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Hb S Gelation-Polymerization

Under deoxygenated conditions intermolecular Hb S reactions initiate an intracellular deoxygenated-Hb S (deoxyHb S) polymerization process. In vitro studies have shown that concentrated solutions of deoxyHb S form a polymer gel or crystal [55]. Deoxygenated Hb S polymers are relatively insoluble in the cytosol[53].  Due to the non-ideality of protein, deoxyHb S in RBCs and in solution behaves in a similar manner[54]. In concentrated solutions and within intact RBCs, Hb S undergoes a deoxygenation-induced (polymer) gelation process[54].  This deoxyHb S polymerization process occurs via  a double nucleation mechanism[56] involving two major steps: (1) formation of a critical nucleus, and (2) formation of a 14-stranded Hb S fiber (or 7 “Wishner-Love” double strands, each made up of Hb S polymers)[58].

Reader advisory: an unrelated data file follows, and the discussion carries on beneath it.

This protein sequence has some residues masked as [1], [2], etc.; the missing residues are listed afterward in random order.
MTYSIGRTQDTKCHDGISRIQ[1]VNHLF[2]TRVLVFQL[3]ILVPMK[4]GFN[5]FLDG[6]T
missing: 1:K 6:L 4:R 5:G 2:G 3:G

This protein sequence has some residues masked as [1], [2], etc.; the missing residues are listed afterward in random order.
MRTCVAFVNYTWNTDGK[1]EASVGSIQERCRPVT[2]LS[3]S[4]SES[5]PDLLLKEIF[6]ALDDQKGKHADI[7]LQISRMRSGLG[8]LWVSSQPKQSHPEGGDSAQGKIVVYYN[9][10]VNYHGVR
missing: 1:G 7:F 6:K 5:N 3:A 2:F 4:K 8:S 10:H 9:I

Deoxygenated Hb S Crystal/Fiber

The structure of deoxyHb S crystal and fibers has been investigated[57-61] and resolved down to atomic resolution[58-61] by two principal groups. First, using crystallography methods, Wishner and Love determined that Hb S polymers form double strands[58]. Then, using electron microscopy, Stuart Edelstein further determined  that  within a sickle polymer, 7 double-strands are arranged (with a characteristic helical twist) in one unit as a 14-strand Hb S fiber[61]. Minor discrepancies remain, however, between the two models of the Hb S fiber [55].